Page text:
Knockout Studies In knockout study design, genes are either inserted or cut form the embryonic cells of mice (Parens, 2004). This is done to control and manipulate the genetic characteristic of the subjects. Then, they are reinserted into a female for gestation. Most knockout studies employed on and off gene mechanism through drug treatment or antibiotic (Parens, 2004). The researcher can turn the gene on or off by the combination of the deleted or inserted gene with a particular gene susceptible to drug treatment. Molecular Biology

Genetics and the advent of molecular biology have brought valuable insights into the inheritance of both genetic and behavioral disorders. For instance, it was identified that chromosomal aberrations resulting to an extra chromosome 21 would cause mental illness in Down syndrome cases (Carson and Rothstein, 1999). Likewise, the gene responsible to various single-gene diseases with mental retardation accompaniment has been identified including their respective complications. Hence, new born screening is implemented nowadays for early detection and medication of metabolic or genetic disorders.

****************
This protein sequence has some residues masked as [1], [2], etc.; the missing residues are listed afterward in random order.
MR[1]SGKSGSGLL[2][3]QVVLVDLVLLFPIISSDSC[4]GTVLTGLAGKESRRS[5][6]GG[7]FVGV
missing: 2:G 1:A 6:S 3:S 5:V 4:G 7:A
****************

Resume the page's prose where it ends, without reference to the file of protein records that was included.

Generally, behavioral and biological connections with respect to chromosomal aberrations are easier to determine than the complexity of the normal behavioral patterns (Carson and Rothstein, 1999). Contemporary technology on genetic studies is employed on single-gene treatment along with its behavioral characteristics. For example, DNA from either affected or unaffected population is analyzed in the identification of the culprit gene for the observed behavioral defects (Plomin, Owen, and McGuffin, 1994). After gene identification, the allele responsible for neurological problem is then determined.

Similarly, gene mapping technique or linkage analysis is applied in the identification of the chromosomal position of a specific gene. Then, the DNAs of both affected and unaffected individuals from different families are analyzed to determine the link between a gene encoded in the DNA or marker and the occurrence of the genetic disorder (Plomin, Owen, and McGuffin, 1994). In connection to this, it is commonly postulated that high association entails the chromosomal closeness of the link between the DNA marker and the disorder.

Heredity and the Environment

Specific organisms sustain existence in different environmental conditions as both environment and genes control and direct their growth and development (Scarr, 1992). Thus, it is possible to attribute behavioral observations to genes or environmental factors. Further, the relative influences of environment and heredity as well as their interactions can possibly ascribe with the characteristic variation among members of a population (Scarr, 1992). In genetic studies, twins are typically used for behavioral analysis and comparison.